This works well to remove team leaders from otherwise labor-intensive processes, and at the same time, it ensures clients have access to your team as much as they need. It allows you to manually override depending on what you see as the highest priority clients and projects, reassigning as called for.
Video Is Better Than Text
One of the biggest losses from working remotely is how much more difficult it is to explain how to do something through text rather than through demonstration. It can end up being a long email chain of back and forth questions or even worse, instructions could be misunderstood and the work has to be written off.
Whenever something complex needs to be explained, you should use a program like Loom. It allows you to record your screen and audio to show someone how the task should be done and leave far less room for misinterpretation.
What’s especially useful is that the video is hosted on the Loom site and can be sent out multiple times.
This is great for onboarding new employees remotely too and avoids bottlenecks of needing a key employee’s time to explain the same concept over and over again.
Allow Consultants to Self-manage Non-urgent Tasks
This next tip can make your life significantly easier if you can let go of some control. It’s common for there to be downtime between client work for consultants, and the natural thing for many of them will be to contact their manager and ask them what they should do.
This is especially true of junior employees who are eager to impress.
This can make you the crunch point, and it’s difficult to ensure you are assigning tasks to the right people to keep everyone motivated. What you can do instead is make use of a team Trello board, where there are different cards containing tasks with no set deadline but are still important in the long-term.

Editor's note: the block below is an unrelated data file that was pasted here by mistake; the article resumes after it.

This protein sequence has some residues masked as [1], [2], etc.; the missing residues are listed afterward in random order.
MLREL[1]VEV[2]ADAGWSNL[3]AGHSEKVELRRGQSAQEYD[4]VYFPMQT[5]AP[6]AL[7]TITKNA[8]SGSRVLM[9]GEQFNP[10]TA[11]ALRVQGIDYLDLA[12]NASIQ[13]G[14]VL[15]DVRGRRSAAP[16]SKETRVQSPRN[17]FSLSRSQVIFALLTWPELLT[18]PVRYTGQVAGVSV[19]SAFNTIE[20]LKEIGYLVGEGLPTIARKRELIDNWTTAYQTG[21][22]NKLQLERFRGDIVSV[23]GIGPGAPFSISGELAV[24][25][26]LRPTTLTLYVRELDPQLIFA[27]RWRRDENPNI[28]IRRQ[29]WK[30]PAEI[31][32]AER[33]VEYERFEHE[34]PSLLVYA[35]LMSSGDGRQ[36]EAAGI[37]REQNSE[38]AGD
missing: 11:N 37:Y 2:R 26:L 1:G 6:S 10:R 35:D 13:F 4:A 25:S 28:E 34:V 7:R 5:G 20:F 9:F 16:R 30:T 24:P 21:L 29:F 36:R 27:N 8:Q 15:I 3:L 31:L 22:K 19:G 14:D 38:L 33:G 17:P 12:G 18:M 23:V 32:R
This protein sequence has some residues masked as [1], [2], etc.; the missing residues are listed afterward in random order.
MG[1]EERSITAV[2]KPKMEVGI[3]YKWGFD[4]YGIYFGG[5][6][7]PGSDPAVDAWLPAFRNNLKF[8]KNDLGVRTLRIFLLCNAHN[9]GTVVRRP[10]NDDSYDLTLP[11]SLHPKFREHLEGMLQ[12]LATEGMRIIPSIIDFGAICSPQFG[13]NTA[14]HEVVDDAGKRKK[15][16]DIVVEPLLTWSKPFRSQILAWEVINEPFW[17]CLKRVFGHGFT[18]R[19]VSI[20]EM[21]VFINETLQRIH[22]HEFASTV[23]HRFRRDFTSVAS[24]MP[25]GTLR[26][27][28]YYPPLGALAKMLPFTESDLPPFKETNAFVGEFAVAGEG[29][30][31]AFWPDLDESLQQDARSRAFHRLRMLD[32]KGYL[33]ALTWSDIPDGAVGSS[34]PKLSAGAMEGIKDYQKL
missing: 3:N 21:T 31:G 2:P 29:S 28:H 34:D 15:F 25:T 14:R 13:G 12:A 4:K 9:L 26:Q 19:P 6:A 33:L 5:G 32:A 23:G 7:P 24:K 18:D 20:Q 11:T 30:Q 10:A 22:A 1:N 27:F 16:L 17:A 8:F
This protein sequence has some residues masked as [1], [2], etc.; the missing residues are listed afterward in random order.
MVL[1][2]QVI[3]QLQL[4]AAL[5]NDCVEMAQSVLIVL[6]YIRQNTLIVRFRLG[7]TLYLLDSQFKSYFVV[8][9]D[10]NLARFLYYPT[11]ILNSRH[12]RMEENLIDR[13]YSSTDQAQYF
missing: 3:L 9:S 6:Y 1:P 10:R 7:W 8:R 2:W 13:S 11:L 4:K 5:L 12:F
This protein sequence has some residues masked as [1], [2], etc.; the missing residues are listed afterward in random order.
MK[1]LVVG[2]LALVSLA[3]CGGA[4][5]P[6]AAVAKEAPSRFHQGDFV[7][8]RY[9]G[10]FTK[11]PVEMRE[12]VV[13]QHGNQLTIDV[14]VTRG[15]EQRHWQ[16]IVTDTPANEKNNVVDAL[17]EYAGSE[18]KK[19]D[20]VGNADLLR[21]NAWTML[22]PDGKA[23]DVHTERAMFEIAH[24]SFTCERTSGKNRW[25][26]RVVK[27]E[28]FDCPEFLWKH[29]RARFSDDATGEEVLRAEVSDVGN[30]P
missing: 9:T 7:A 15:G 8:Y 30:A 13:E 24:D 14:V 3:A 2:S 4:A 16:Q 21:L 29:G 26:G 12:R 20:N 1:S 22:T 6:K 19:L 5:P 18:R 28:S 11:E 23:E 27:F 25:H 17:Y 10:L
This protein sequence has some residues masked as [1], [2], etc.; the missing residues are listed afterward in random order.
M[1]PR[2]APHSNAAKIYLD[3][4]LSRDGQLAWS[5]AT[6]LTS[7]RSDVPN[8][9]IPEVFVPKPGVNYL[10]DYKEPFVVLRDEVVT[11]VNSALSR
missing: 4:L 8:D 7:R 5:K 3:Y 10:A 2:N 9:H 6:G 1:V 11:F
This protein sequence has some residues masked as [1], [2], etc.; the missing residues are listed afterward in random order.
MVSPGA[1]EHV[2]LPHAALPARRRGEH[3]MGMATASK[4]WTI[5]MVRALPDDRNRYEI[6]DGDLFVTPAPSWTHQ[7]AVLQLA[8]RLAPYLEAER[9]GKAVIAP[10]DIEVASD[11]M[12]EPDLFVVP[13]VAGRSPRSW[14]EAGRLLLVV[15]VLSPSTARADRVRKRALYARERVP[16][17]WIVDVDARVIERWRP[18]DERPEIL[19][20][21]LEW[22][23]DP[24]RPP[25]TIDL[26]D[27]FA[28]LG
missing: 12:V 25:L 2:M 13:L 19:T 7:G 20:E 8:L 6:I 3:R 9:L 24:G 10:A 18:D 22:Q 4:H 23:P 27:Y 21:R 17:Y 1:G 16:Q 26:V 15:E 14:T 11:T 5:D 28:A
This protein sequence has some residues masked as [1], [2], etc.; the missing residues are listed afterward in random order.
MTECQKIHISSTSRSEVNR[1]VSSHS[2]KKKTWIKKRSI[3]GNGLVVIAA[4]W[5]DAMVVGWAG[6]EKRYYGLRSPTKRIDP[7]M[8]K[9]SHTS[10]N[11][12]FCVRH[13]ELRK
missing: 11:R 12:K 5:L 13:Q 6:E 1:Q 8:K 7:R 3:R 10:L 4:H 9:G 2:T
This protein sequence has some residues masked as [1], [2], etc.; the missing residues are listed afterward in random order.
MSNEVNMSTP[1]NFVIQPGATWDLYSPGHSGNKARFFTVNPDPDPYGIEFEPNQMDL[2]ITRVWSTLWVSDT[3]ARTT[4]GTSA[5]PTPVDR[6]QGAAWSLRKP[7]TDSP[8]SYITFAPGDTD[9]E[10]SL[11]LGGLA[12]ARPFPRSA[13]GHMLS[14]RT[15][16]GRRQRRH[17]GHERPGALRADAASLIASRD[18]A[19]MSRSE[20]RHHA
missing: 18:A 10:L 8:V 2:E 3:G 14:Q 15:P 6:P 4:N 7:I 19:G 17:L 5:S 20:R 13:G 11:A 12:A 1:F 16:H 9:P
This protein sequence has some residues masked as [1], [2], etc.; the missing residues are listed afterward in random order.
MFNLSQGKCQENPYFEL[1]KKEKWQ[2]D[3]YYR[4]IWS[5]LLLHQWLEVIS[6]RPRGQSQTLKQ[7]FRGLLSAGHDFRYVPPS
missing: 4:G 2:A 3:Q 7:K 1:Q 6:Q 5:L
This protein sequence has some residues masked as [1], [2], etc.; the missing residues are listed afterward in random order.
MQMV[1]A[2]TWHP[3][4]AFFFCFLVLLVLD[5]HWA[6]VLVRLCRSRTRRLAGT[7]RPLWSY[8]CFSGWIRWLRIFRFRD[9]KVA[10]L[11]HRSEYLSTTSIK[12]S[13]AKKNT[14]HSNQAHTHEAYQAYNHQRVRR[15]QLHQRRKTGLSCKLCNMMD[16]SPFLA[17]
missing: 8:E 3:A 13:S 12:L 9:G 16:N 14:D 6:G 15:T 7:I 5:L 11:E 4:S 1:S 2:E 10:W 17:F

Your team can then pick these up when they have time and progress them without needing to disrupt your workflow. They can pick the tasks they are best motivated for, and they’ll never be stuck not knowing what to do next.
Establish Communication Rules
Sometimes the problem isn’t finding a tool that can do what you want – sometimes the challenge is that so many of the tools you have share the same functionality.
Let’s say you want to convey a message to someone on your team. Your options could be Slack, Teams, Google Meet, Zoom, email, and so forth. It’s unreasonable to expect people to check all of these platforms in a timely manner, and this can mean urgent communication gets lost in the shuffle.
It’s important to set ground rules for when each platform should be used and make it clear to everyone so they are all on the same page. For example, Whatsapp could be reserved for only the most urgent communication, whereas Slack could be anything social and non-business urgent.
Remote work is the future, but this makes it more difficult for a manager to keep their consulting team on the right track. With the right solutions in place and enough trust, your consultants will be able to accomplish as much as, if not more than, they would achieve working together in person.